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fast cloud backup large datasets

Faster Cloud Backups for Large Files: How It Works

by Laura Knight

Speed is a crucial aspect of backups – ultimately, it’s the determining factor in how much data you can back up daily. If you have 400GB of data that needs to be backed up each day, and your backup solution can only manage to transfer 200GB within your backup window, you’ve got a problem (or rather, you DON’T have daily backups).

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We’ve been discussing the importance of speed and backup windows a lot, as we’ve shared the results of recent speed tests pitting Zetta DataProtect against MozyPro and a Barracuda Backup appliance. The tests measured performance for the 4.7 release of Zetta DataProtect, which contained significant speed improvements for large files.

“But Zetta,” you may be thinking, “haven’t you ALWAYS claimed to be fast?” We have, and we have been! But that doesn’t mean there wasn’t still room to get even faster. For very large files in particular – like, say, server images – we were able make a dramatic improvement with Version 4.7. Here’s how.

Four Steps to Cloud Backup

First, let’s rewind a bit and talk about what happens when we make an incremental cloud backup. The focus here is on incremental rather than initial backups because as we’ve discussed, it’s the incremental backup speed that’s actually more important, as this is the backup speed customers will have to live with.

When the Zetta service performs an incremental backup, it starts by checking the server’s dataset for changes since the previous sync. It then runs calculations on the CPU to determine what data needs to be transferred. Once the changed data is determined, it’s moved over the Internet and written to the Zetta backend.

The catch was, these four steps were performed sequentially. Before the CPU calculations could start, the dataset checking had to end. The CPU calculations then had to end before the transfer could start. You get the picture. For datasets that were mostly smaller files – even large datasets with LOTS of smaller files – it was pretty darn fast. But for very large files – i.e. server images – it wasn’t as efficient as it could be.

With a lot of data to cover, it naturally took longer to finish each task than it would for a smaller file, which slowed down the process for a 500GB server image compared to 500GB of smaller files. It was a bit like a relay race. All the individual pieces were fast, but one couldn’t start until the other was done. The whole was only as fast as its slowest part. This also meant that very large files couldn’t take full advantage of Zetta’s WAN-optimized architecture.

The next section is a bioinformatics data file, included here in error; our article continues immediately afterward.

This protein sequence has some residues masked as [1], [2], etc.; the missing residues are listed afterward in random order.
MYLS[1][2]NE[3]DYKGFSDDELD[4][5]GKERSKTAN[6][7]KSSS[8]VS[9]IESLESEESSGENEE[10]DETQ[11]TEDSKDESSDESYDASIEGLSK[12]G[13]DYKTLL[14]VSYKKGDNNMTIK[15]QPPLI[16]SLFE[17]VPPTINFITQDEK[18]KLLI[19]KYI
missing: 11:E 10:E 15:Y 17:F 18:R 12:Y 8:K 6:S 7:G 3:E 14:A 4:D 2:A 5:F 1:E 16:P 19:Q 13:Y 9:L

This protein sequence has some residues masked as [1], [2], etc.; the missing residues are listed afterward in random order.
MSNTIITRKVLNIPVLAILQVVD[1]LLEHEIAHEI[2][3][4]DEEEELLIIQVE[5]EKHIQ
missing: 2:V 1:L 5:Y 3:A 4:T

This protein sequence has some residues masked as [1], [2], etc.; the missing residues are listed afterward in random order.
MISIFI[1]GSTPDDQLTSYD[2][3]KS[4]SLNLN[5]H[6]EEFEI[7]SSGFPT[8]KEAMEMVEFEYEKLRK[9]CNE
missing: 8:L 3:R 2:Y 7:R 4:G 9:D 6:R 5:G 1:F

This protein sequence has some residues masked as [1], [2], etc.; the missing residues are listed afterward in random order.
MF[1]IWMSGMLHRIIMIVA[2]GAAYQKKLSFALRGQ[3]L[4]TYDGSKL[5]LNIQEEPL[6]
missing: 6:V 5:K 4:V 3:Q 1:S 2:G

Better Backup Through Parallelization

Clearly, we needed to address the big-file roadblock problem, especially as we get more server images stored in the cloud. To do this, we reconfigured the system to break large files into smaller ones, then reassemble them at the destination. This allowed us to parallelize the process for large files: while some chunks of the file are being checked for changes, others are using the CPU for calculations, moving over the network or being written to the Zetta backend, all at once.

This solves the relay problem: all four steps of the process are optimized and running at once, greatly improving the transfer speed. Parallelizing the steps also meant that very large files could now benefit from the full range of our WAN optimization, especially multithreading transport technology.

The results? In our speed test, Zetta DataProtect 4.7 finished an incremental backup for a 490GB server image with a 5% change rate in just 1 hour, 7 minutes. Faster incremental backups means more data can fit in the backup window, and more data in the backup window means a larger total dataset in the cloud. That’s good news for anyone with lots of data – and that’s pretty much everyone these days, isn’t it?

Laura Knight
Laura Knight

As Content Marketing Manager, Laura writes, edits, designs and is always on the lookout for new ways to tell the Zetta story.